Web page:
October 11, 2011
How attorneys can stay ahead of the coming lawyer-bot revolution
By understanding what legal tasks software can do better than humans, ceding that territory to the machines and then specializing in other skills like trial advocacy. (For more on the coming lawyer-bot invasion, read here and here).
What's interesting about this post from last March warning of the threat to lawyers by software in light of Watson's Jeopardy debut is that the author recommended family law as a speciality immune from the impending lawyer-bot take-over. But that was before the prospect of negotiation software was on the horizon which will help parties optimize the terms of their matrimonial settlement while avoiding the added transactional costs of lawyers. Sigh. . . looks like I picked the wrong week to become a divorce lawyer.
The new technologies are now better able to analyze documents for relevance than first year associates and TTT grads. They don’t just rely on simple search terms, but are now independently pulling in related terms, and analyzing documents in bulk to identify patterns, and deviations. Plus, they’re better looking than the other basement dwellers.
The above-ground lawyers also have cause for concern. There is nothing magical about the legal/non-legal distinction that will prevent a robot from taking your job. If you can go from a skull full of mush to thinking like a lawyer in a mere three years, surely computers will soon be able to perform the task as well.
Just consider the Jeopardy-conquering computer Watson. Jeopardy does not ask purely straight-forward questions. Often the questions (or “clues” to be precise) are written as riddles, or with puns and other hints that need to be deciphered to find the correct answer. Now, imagine a robot plugged into Westlaw, scanning through all of the headnotes to deduce the likely answer to a legal question. That would be some very powerful analysis.
But, it won’t just be on Westlaw. It will also be using Lexis, Bloomberg, Google, and every single news article, white paper and best practice memo ever published.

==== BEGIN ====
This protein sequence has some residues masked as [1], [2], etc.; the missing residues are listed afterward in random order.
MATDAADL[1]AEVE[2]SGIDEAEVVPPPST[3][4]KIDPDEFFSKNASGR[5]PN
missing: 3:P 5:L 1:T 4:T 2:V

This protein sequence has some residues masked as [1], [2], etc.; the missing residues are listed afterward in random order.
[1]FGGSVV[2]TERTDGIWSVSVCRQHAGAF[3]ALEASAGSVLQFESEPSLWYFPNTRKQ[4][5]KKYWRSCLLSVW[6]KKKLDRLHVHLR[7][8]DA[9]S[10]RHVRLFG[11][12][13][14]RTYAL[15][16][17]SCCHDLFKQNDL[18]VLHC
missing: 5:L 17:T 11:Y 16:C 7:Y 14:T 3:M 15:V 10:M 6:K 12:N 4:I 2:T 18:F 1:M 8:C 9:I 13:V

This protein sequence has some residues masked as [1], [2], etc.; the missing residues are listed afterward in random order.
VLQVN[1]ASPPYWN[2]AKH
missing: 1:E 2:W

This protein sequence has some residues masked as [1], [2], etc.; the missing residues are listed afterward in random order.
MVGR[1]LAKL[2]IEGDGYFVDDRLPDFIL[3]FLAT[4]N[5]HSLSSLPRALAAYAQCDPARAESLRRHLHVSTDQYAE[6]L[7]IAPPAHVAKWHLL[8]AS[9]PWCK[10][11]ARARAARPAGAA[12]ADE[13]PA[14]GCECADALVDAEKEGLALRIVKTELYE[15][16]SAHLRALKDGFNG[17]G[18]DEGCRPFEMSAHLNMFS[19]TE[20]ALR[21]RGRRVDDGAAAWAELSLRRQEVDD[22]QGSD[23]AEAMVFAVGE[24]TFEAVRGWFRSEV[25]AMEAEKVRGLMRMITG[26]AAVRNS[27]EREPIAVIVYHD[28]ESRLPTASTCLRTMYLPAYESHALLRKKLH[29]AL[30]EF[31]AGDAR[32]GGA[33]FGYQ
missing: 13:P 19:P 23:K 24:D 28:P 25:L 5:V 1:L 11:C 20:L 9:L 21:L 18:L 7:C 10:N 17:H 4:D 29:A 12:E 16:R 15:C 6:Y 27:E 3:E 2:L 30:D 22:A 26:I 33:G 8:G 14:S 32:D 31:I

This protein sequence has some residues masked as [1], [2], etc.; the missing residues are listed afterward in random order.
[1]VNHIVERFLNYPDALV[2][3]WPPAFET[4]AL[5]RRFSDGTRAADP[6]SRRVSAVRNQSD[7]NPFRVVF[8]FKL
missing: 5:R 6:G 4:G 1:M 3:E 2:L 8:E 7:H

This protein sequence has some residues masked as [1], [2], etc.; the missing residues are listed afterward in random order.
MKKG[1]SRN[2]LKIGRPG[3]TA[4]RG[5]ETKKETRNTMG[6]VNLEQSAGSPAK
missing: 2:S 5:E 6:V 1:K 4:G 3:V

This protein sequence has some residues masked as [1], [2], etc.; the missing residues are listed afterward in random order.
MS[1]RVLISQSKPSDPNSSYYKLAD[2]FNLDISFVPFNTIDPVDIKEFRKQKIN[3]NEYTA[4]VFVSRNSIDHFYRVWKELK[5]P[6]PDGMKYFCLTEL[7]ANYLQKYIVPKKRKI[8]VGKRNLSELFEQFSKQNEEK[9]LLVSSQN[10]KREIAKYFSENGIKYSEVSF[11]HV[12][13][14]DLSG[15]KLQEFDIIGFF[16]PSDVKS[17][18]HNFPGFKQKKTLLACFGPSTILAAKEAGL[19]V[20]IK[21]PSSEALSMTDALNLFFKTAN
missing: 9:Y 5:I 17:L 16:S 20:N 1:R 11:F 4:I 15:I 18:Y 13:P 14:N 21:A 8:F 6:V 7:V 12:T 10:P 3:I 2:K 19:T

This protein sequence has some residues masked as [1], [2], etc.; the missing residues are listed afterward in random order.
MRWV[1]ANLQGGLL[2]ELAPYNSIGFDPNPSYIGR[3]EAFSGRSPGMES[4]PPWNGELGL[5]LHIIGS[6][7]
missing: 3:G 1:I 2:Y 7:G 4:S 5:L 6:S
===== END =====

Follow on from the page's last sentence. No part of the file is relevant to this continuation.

It will know about every resource available and utilize them all simultaneously. It will never forget to Shepardize. It will remember the answer to every question it has previously been asked. It will not get tired, it will never need a coffee break, and it will not bitch about the size of its bonus.
Technology is advancing so fast that the iPad is more powerful than the computers on the space station. And, the progress is only getting faster as computers take on a bigger role in their own innovation. On the other hand, you are still running the same software as your caveman ancestors. It will be hundreds of thousands of years before you get an upgrade, and since alcohol and social services have undermined natural selection, those upgrades will become fewer and further between.
Many people who hear about the impending legal robot revolution will try to argue that what they are doing is simply too intellectual a task for a robot. But, much as bumblebees aren’t dissuaded by evidence that they ought not be able to fly, the robots will cast aside your arguments as they cast aside your jobs. Arguing that the revolution is not coming will not stop it.
Instead, you must get ahead of it. Learn what area computers are conquering next, and abandon that territory. Do you handle incorporating business entities? Robots will soon be doing that.
Look for things that are much further out of reach. Trial advocacy is a good area, and I mean actual advocacy. Being in a court room, in front of a judge, not “litigation,” which is just being locked away in a library doing research. Get into family law. While corporate accountants will leap at the opportunity to have robots perform diligence on the cheap, few people will want a robot advising them on child custody or a living will.
But never forget, if a computer can answer Jeopardy’s questions, answering a judge won’t be too far behind. People will become more accepting of advice given by robots, just as they accept robots building their cars or filling their prescriptions.
You cannot fight the revolution, you cannot hide. Your only option is to run.
October 11, 2011 | Permalink
The system referenced above in connection with divorce is not "on the horizon." It is the fair division system known as Adjusted Winner, which is already fully operational and which is one of several game-theoretic systems that are being used to manage and resolve legal conflicts, all of which are offered and administered by Fair Outcomes, Inc. (http://www.fairoutcomes.com). Readers that are interested in the Adjusted Winner system should note that a recent empirical study of the system, conducted by academics who have no relationship whatsoever with Fair Outcomes, Inc., concluded that it “substantially” and “eminently” improves upon traditional approaches to negotiation. (See: Bloch, Katrin and Wagner, Ralf, ”Countering Negotiation Power Asymmetries with the Adjusted Winner Algorithm?” (March 7, 2011), available online via the Social Science Research Network: http://papers.ssrn.com/sol3/papers.cfm?abstract_id=1805025.) The authors of that study went on to note that "new negotiations training concepts—grasping mathematical structuring and modeling of negotiation situations and, thus, going beyond the widely accepted Harvard method—need to be developed and evaluated." Readers that are interested in obtaining further information about that system or any of the other systems that we offer are encouraged to visit our website and to call or e-mail us via the contact information provided on that site.
Posted by: James F. Ring | Oct 12, 2011 1:44:34 PM